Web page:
دانلود مقاله ISI انگلیسی شماره 12063
عنوان فارسی مقاله

تنظیم استانداردهای شرعی: در مورد نقش، قدرت و حالت فضائی هم پیوستگی هیات های شرعی در خدمات مالی اسلامی

کد مقاله سال انتشار مقاله انگلیسی ترجمه فارسی تعداد کلمات
12063 2011 10 صفحه PDF سفارش دهید 9700 کلمه
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عنوان انگلیسی
Setting Shari’a standards: On the role, power and spatialities of interlocking Shari’a boards in Islamic financial services
منبع

Publisher : Elsevier - Science Direct (الزویر - ساینس دایرکت)

Journal : Geoforum, Volume 42, Issue 1, January 2011, Pages 94–103

کلمات کلیدی
’ شهرهای خلیج فارس - خاور میانه - امور مالی اسلامی - شهرهای جهان - هیات شرعی - ادارات پیوسته
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پیش نمایش مقاله تنظیم استانداردهای شرعی: در مورد نقش، قدرت و حالت فضائی هم پیوستگی هیات های شرعی در خدمات مالی اسلامی

چکیده انگلیسی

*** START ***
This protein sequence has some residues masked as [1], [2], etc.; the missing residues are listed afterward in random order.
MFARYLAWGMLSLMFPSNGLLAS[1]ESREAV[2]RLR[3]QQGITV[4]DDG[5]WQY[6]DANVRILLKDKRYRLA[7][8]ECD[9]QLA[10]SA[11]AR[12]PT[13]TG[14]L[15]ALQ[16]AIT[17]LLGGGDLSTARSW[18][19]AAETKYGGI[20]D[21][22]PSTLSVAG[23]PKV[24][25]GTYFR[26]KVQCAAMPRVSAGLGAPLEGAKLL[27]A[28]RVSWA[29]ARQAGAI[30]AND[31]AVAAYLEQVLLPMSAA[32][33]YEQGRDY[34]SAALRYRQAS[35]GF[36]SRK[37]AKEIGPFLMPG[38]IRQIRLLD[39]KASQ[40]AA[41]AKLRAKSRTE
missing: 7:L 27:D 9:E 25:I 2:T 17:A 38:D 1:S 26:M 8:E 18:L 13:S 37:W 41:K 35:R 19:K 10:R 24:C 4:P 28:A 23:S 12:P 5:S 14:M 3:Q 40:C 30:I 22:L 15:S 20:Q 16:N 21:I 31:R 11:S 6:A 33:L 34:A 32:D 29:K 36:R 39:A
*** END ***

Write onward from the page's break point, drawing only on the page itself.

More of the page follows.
This paper aims to refine earlier research on the geographies of Islamic financial services (IFS) through a study of how cities are being connected through interlocking directorates in Shari’a advisory boards of IFS firms. The relevance of this analysis is discussed against the backdrop of recent critiques of mainstream ‘world cities’ research because of structuralist and universalizing tendencies. By applying a network concept to the relationalities of world cities within financial circuits, we explore the nested city/firm/actor structure behind Shari’a board membership, and reassess the connectivity of cities in the IFS network in terms of the role and spatialities of interlocking Shari’a boards. The results show that Gulf cities, most notably Manama, Dubai and Kuwait City are particularly well-connected, while also mainstay financial centres outside the Middle East, such as London and New York are networked by interlocking board memberships of a global Shari’a elite. The dominant position of Manama is traced back to its role as a standard-setting city for Shari’a-compliant investments, which materializes through the enacted presence of an array of highly interlocked regulatory bodies and mediating elites.

مقدمه انگلیسی